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Amity Centre of Excellence in Astrobiology

Overview of Our Research

Amity Centre of Excellence in Astrobiology (ACoeA, pronounced as ‘aqua’) has been established in February 2019, keeping in mind the critical need to have an integrated centre in India that focuses on all pursuits towards studying the origin of Life and its evolution, distribution on Earth and in the Universe. This Centre of Excellence is a natural outcome from the continued research and education efforts of the Amity Education Group since August 2016 to support astrobiology work in India. The Centre, in partnership with national and international labs, currently leads astrobiology-focused field studies and simulation with a focus on understanding the habitability potential of regions on Mars. The Centre is also involved in the development of biology experiments in the upper atmospheric and Low Earth Orbit (LEO). The Centre introduces undergraduate/graduate students to Astrobiology research and undertakes citizen-driven Space exploration projects.

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The Three Poles: Terrestrial Analogues of Mars by Dr Binita Phartiyal
01:32:55
Space4All

The Three Poles: Terrestrial Analogues of Mars by Dr Binita Phartiyal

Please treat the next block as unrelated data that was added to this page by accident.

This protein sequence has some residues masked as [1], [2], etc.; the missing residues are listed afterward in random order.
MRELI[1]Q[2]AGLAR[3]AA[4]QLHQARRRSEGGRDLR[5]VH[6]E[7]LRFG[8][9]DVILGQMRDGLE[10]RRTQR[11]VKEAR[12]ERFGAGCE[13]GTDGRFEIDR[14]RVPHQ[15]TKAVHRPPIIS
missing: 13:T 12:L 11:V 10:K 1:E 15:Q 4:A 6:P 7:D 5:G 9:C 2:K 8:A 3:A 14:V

Monthly Amity Astrobiology Webinar Episode by Dr Binita Phartiyal. The earth offers several places which are aptly qualify for analogue of Mars. The landscape and the geomorphic features make them look as though they are the replicas of our extra-terrestrial neighbourhood. Studies and analysis conducted in these sites are the nearest clue to the geology, geomorphology, life and processes beyond the Earth. Hence analogue site studies are necessary, as they help to understand geological and geomorphological processes (on Earths analogue sites) which can be extrapolated to other planets in order to interpret and validate the data received from orbiters and rovers. There are several analogue sites of Mars on earth. Our barren, cold and arid polar regions namely Antarctica, Arctic and the Third pole host several such sites, which have a great resemblance to the extra-terrestrial correspondent. The Arctic and the Antarctic have been recognised as analogue sites but the Third pole region (especially the Ladakh region of NW India) holds a great fidelity to be an analogue site. Ladakh region is a barren, high altitude, cold, arid desert with a lunar topography. It features some of the best sites to study astrogeology-due to extremely cold, no vegetation, high altitude and desertic environment. The geographical setup, dynamic and active geological setting of the young mountain belt of the Himalaya, and the science capability of the trans Himalayan ranges support the study of astrogeology as well as astrobiology. The geomorphic features and the vast exposures of the sediments in can be helpful in generating data on paleoclimate, climate modelling, tectonics and earth surface processes and help us in the better understanding of the Martian geomorphology; the hot springs, and the sulphur deposits can help us understand the extremophiles in these environment and the lakes and paleolakes can help reconstruct the ecological and climatic processes involved. Several studies on Mars point to, cratered highland of moderate to high relief, isolated knobs and massifs of rugged mountainous materials, extensive tracts of smooth and chanelled plains, surface deposits and features like rounded pebbles and cobbles, conglomerates, outflow channel systems, frozen ground, etc., These are suggestive of mass movements, landslides, catastrophic floods, active fluvial processes, erosional and depositional work of the wind, ice and water. All these processes are encountered today in the Ladakh region. Hence planetary exploration in the context of geological and geomorphological research can be clearly understood and well interpreted if these processes on the terrestrial surface of Ladakh (third pole region) can be studied and understood.
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